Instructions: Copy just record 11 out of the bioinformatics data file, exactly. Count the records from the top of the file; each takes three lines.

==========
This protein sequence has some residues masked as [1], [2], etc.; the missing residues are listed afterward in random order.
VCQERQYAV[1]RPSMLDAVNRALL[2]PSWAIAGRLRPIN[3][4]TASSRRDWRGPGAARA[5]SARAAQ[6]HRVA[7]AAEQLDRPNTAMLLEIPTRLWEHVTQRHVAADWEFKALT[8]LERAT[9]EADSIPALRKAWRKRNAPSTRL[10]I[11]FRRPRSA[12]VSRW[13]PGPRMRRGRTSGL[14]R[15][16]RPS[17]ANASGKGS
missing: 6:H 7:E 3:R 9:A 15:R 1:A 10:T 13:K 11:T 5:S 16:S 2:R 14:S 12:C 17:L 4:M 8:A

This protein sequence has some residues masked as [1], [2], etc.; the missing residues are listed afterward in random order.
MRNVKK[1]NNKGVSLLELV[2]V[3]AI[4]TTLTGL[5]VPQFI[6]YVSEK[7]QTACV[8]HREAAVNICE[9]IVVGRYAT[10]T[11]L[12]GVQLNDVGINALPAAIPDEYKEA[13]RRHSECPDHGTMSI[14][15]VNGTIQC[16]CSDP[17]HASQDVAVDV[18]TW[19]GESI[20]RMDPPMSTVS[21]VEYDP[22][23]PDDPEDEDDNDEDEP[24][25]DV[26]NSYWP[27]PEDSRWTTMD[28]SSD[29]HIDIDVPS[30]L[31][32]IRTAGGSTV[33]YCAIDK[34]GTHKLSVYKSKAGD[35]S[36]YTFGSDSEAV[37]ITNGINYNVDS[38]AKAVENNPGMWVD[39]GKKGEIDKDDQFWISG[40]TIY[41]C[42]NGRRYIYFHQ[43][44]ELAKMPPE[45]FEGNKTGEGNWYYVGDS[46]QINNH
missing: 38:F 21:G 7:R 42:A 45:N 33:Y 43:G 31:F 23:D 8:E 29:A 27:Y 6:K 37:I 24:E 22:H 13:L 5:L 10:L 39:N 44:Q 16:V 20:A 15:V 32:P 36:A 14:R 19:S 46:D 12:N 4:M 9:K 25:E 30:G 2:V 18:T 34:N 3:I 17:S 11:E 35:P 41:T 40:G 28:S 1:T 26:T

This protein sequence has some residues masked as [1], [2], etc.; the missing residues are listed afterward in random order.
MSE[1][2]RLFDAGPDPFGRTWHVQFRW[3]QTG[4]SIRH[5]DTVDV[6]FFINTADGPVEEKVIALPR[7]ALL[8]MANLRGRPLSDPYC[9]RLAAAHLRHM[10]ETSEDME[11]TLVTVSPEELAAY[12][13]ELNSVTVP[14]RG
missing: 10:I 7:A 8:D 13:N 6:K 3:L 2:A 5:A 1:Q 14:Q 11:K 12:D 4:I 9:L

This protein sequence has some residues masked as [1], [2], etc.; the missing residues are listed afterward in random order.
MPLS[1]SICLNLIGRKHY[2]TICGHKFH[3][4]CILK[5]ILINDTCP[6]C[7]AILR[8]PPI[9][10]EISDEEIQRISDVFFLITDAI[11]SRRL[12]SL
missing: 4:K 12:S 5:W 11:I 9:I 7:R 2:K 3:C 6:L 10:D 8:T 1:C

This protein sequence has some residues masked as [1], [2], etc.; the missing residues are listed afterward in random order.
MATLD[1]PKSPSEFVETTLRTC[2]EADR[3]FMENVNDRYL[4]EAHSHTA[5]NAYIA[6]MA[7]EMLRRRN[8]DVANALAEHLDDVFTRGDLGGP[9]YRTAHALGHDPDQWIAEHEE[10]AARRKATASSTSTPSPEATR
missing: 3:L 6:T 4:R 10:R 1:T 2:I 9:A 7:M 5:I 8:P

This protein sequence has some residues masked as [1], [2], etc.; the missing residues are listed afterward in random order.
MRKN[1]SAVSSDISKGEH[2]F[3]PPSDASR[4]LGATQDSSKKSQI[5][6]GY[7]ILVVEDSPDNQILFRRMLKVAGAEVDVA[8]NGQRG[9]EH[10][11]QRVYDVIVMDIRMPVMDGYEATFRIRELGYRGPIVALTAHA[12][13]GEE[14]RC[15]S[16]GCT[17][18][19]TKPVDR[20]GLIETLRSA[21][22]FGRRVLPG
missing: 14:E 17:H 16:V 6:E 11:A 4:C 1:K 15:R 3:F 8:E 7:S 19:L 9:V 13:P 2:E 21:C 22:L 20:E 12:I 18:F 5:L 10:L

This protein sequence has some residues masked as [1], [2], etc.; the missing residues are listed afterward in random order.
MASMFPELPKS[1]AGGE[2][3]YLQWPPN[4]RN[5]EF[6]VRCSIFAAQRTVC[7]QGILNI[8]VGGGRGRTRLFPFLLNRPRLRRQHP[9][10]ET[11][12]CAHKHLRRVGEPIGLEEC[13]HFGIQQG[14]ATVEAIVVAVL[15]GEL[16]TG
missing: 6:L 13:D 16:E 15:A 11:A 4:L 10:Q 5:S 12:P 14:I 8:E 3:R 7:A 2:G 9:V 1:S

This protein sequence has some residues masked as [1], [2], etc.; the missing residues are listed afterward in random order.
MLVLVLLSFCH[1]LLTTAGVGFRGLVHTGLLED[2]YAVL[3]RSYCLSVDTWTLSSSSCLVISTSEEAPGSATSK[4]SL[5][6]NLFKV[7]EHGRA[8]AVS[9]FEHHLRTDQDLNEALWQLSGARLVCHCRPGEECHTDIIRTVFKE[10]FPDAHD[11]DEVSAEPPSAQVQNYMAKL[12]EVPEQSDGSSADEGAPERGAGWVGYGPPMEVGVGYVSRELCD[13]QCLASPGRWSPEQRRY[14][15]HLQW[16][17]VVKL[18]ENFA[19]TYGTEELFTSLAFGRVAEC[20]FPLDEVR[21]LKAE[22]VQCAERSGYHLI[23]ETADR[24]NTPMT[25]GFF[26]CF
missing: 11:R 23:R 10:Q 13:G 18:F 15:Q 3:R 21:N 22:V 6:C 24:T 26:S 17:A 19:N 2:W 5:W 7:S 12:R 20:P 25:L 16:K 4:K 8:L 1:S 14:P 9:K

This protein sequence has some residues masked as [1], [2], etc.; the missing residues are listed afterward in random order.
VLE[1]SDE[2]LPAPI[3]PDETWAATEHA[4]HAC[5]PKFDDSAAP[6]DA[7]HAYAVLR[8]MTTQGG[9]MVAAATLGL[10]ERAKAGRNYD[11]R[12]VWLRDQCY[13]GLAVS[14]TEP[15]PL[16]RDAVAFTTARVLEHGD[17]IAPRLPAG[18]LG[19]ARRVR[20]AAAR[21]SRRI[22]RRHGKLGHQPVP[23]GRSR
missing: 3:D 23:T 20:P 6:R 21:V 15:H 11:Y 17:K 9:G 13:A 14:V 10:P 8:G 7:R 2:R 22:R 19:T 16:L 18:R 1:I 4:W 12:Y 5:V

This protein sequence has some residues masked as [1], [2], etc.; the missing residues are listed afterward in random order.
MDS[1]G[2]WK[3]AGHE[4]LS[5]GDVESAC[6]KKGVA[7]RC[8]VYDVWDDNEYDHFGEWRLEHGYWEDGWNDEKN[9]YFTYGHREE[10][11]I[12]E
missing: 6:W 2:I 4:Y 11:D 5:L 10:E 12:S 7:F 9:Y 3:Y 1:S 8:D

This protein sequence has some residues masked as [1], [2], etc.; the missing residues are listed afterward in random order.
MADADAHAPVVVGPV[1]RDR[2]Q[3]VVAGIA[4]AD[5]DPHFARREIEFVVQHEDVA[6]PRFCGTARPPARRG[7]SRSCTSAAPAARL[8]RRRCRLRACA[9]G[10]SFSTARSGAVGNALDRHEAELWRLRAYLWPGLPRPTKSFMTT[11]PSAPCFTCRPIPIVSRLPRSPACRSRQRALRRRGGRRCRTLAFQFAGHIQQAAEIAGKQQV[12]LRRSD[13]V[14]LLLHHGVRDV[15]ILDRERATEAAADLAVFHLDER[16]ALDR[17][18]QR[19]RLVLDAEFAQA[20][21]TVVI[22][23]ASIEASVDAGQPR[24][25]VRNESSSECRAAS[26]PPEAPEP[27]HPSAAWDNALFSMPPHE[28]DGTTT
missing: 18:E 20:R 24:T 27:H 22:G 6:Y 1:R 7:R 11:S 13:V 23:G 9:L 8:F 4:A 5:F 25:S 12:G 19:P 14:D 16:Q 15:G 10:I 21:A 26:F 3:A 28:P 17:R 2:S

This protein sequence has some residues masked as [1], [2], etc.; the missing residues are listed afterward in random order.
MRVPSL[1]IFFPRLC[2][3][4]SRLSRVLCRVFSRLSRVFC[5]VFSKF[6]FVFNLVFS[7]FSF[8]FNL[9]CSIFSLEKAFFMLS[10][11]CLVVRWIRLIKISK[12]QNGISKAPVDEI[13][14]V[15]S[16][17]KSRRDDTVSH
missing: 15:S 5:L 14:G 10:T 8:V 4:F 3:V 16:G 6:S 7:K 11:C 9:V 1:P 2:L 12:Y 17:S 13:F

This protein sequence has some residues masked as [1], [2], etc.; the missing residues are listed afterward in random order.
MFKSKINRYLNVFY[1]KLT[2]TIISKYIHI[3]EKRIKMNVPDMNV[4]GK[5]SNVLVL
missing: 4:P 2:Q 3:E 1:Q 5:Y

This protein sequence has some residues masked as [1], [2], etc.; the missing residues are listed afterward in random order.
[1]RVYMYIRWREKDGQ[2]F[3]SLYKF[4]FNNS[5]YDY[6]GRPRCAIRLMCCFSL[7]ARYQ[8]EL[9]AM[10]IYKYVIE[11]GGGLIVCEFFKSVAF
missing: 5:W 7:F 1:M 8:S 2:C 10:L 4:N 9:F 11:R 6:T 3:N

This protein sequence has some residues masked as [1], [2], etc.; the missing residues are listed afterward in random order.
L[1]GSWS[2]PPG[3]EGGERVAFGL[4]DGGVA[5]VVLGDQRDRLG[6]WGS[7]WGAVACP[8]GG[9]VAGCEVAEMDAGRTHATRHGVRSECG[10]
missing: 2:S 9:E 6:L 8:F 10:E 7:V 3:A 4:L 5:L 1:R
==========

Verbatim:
This protein sequence has some residues masked as [1], [2], etc.; the missing residues are listed afterward in random order.
MADADAHAPVVVGPV[1]RDR[2]Q[3]VVAGIA[4]AD[5]DPHFARREIEFVVQHEDVA[6]PRFCGTARPPARRG[7]SRSCTSAAPAARL[8]RRRCRLRACA[9]G[10]SFSTARSGAVGNALDRHEAELWRLRAYLWPGLPRPTKSFMTT[11]PSAPCFTCRPIPIVSRLPRSPACRSRQRALRRRGGRRCRTLAFQFAGHIQQAAEIAGKQQV[12]LRRSD[13]V[14]LLLHHGVRDV[15]ILDRERATEAAADLAVFHLDER[16]ALDR[17][18]QR[19]RLVLDAEFAQA[20][21]TVVI[22][23]ASIEASVDAGQPR[24][25]VRNESSSECRAAS[26]PPEAPEP[27]HPSAAWDNALFSMPPHE[28]DGTTT
missing: 18:E 20:R 24:T 27:H 22:G 6:Y 1:R 7:R 11:S 13:V 23:G 9:L 8:F 4:A 5:F 25:S 12:G 19:P 14:D 16:Q 15:G 10:I 21:A 26:F 3:A 28:P 17:R 2:S